February 2020 // Volume 58 // Number 1 // Ideas at Work // v58-1iw3
Designing Educational Farm Tours to Improve Consumer Trust in Modern Agriculture
Breakfast on the Farm educational farm tours were introduced in Michigan in 2009 to improve consumer knowledge about, impressions of, and trust in modern food production. Over 89,000 participants have attended events on 40 commercial dairy, beef, crop, and fruit farms. This article addresses organization and funding of the events and some of their general impacts. Volunteers staff stations on topics such as animal care, food safety, nutrition, and water quality. Surveys indicate that attendees' impressions of and trust in farmers and food production improve and that product purchases increase. Events patterned after Michigan's model have occurred in several states and may be implemented elsewhere for similar purposes.
Breakfast on the Farm (BOTF) educational farm tours in Michigan (https://www.canr.msu.edu/breakfast_on_the_farm/index) help connect the public with the food system and build public trust. The main objectives are to improve consumers' understanding of farming and increase their trust in farmers by inviting individuals unfamiliar with agriculture to a modern farm. These educational farm tours allow visitors to see animal and crop production firsthand, visit displays to learn about farm practices, and ask questions of farmers and other professionals to assess their existing perceptions. In addition, surveys associated with the events provide farmers and industry members feedback regarding consumer values and concerns about modern food production, which industry, in turn, may then address. BOTF began in Clinton County, Michigan, in 2009, in collaboration with Michigan State University (MSU) Extension and Clinton County Farm Bureau. MSU Extension, in collaboration with state and local industry organizations and local businesses, has coordinated 40 BOTF events attended by over 89,000 people. Events patterned after these have occurred in Florida, Maryland, Ohio, Ontario, Pennsylvania, and Vermont.
Some U.S. consumers have concerns about modern food production, some of which are driven by special interest groups. Lack of knowledge is a contributing factor because most consumers are isolated from farming and many are unfamiliar with biology. For example, Lusk (2015) found that consumers were unaware that food contains DNA. Wolf, Tonsor, McKendree, Thomson, and Swanson (2016) found that two thirds of U.S. consumers were concerned about farm animal welfare and felt that animal well-being is more important than lower milk prices. Sapp et al. (2009) suggested that consumer trust is a significant industry issue, and consumers ranked farmers second to food companies as responsible for demonstrating trust-building transparency for animal well-being, environmental impact, and food safety (Arnot, Vizzier-Thaxton, & Scanes, 2016). Brown, Kiernan, Smith, and Hughes (2003) pointed out that Extension educators have a role in bridging the gap in public education related to contentious topics. Educational farm tours can create a venue for producers to learn about and develop understanding of consumers' values and address concerns or misconceptions. Opening of the farm is expected to build trust, as exemplified by findings from Boogaard, Bock, Oosting, Wiskerke, and van der Zijpp (2011), who determined that Dutch citizens with experience and knowledge of farming are more accepting of modern farming practices.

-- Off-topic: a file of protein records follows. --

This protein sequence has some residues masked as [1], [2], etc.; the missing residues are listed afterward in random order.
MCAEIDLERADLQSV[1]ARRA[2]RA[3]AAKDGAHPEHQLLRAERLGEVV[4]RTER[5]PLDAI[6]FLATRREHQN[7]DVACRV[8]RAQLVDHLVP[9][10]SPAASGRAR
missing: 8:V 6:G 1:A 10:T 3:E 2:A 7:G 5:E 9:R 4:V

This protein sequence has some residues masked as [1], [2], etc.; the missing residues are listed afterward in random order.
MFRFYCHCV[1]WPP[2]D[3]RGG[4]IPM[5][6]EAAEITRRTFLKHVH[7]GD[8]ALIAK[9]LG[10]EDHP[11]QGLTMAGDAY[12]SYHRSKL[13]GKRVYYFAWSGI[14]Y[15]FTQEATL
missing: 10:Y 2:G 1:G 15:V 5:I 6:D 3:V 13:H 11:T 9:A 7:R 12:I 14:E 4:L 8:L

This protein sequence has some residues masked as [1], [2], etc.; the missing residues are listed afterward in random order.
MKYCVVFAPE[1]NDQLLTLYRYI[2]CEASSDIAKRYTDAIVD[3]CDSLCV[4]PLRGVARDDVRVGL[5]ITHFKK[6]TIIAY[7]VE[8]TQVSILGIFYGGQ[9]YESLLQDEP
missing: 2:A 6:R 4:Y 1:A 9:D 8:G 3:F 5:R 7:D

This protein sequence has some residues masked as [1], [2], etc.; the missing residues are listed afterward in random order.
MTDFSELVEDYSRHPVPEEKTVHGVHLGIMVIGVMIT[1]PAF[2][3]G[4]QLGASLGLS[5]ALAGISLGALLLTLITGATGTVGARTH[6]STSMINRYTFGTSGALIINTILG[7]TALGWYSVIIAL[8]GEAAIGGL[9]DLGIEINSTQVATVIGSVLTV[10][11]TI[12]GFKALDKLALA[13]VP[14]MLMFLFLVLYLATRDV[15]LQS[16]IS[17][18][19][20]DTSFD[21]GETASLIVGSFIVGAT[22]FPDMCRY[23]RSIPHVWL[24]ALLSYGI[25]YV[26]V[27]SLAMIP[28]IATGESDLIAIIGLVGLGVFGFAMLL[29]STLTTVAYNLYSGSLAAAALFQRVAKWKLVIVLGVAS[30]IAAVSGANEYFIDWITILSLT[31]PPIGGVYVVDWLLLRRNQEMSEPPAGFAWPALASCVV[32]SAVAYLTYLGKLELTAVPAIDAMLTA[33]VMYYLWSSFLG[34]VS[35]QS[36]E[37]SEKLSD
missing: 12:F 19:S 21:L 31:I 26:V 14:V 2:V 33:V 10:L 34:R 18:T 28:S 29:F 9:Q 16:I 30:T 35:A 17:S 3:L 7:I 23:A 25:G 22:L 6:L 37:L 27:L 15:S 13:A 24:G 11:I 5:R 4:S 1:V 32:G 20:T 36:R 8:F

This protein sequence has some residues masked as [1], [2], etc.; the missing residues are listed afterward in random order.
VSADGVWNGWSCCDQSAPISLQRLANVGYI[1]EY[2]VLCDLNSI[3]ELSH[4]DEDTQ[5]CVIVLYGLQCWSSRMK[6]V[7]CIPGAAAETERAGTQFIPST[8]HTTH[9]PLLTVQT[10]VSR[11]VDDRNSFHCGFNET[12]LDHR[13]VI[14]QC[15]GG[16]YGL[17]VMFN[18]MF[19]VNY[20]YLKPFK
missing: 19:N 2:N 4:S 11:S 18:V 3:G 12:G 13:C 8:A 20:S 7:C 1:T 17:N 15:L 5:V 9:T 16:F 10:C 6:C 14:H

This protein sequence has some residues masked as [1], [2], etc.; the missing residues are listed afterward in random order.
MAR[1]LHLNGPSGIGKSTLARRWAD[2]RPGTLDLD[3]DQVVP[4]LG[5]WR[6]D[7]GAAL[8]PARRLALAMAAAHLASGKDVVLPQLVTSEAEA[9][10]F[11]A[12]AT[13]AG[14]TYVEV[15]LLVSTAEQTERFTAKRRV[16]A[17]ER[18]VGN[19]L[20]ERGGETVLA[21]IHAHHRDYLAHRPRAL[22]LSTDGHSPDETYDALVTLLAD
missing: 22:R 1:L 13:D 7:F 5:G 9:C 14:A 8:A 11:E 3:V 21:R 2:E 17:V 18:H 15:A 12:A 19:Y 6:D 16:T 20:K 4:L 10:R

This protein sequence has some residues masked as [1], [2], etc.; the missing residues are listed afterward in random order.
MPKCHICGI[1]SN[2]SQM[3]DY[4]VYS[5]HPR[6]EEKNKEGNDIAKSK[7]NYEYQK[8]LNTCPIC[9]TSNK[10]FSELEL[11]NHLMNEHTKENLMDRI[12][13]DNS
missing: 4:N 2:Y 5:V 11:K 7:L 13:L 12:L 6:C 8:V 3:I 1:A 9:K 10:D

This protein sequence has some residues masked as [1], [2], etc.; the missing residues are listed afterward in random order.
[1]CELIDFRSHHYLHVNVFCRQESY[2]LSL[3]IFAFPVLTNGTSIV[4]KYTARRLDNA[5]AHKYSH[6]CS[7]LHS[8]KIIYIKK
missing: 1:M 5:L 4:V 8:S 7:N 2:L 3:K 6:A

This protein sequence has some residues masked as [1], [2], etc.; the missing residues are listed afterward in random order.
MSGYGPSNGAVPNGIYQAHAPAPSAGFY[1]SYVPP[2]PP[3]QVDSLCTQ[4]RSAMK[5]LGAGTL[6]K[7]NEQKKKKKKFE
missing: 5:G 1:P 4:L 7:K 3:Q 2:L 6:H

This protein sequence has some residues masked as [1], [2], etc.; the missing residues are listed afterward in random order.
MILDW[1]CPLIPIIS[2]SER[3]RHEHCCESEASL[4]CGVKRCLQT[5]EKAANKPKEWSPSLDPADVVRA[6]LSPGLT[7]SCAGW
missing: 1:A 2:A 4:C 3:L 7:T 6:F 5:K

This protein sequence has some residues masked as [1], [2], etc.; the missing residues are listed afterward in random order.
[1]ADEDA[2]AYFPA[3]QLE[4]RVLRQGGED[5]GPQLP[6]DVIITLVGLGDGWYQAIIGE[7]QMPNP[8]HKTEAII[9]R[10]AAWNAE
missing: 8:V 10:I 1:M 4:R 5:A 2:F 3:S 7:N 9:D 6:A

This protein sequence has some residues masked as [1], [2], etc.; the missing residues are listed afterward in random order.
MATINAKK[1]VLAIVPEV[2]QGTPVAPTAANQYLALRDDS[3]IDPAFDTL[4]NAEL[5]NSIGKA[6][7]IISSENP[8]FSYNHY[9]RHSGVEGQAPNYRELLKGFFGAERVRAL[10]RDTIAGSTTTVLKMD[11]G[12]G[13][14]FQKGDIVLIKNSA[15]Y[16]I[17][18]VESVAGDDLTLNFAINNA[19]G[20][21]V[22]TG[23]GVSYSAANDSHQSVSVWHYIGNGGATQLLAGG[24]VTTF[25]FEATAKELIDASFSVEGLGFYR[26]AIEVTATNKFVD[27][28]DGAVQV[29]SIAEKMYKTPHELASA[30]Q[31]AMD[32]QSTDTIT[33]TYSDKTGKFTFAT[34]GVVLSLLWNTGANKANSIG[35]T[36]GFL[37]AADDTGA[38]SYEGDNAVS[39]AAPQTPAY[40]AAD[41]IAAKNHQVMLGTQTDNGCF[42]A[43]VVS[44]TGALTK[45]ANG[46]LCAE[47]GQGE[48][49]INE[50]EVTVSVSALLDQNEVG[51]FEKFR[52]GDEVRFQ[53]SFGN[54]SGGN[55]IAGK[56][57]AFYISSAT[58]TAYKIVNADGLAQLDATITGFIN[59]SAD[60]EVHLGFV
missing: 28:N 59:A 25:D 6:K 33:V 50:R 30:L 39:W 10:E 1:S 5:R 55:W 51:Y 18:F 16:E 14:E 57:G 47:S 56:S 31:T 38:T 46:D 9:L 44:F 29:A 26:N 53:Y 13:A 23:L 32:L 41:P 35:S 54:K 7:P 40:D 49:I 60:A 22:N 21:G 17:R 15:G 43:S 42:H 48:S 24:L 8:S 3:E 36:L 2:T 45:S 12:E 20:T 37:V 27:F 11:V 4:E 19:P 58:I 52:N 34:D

A statewide BOTF advisory council promotes BOTF, solicits for and selects host farms, provides support, and seeks industry funding for events. An Extension BOTF coordinator leads the council, which includes representatives from agriculture organizations and several past event hosts. Along with financial support from statewide sponsors, significant dollars are raised locally to provide the free breakfast and cover equipment rental costs and other expenses.
The Planning Process
The MSU Extension BOTF coordinator, host farm member(s), local Extension educator(s), farmers, local business owners, and individuals from agribusiness comprise the event planning committee of 12 to 15 members. Subcommittees are responsible for planning the following aspects of the event:
- biosecurity and safety,
- children's activities,
- commodity showcase,
- educational stations and signage,
- facilities and rentals,
- media and marketing,
- sponsorship and donations,
- tickets, and
The event is advertised in social media and media outlets. Tickets are free and made available at local businesses and online.
Events have been held on commercial dairy, beef, crop, and fruit farms. Displays and stations along the tour route through the farmstead allow visitors to learn about various aspects of animal and crop production and management. Depending on the type of farm, stations and volunteers may address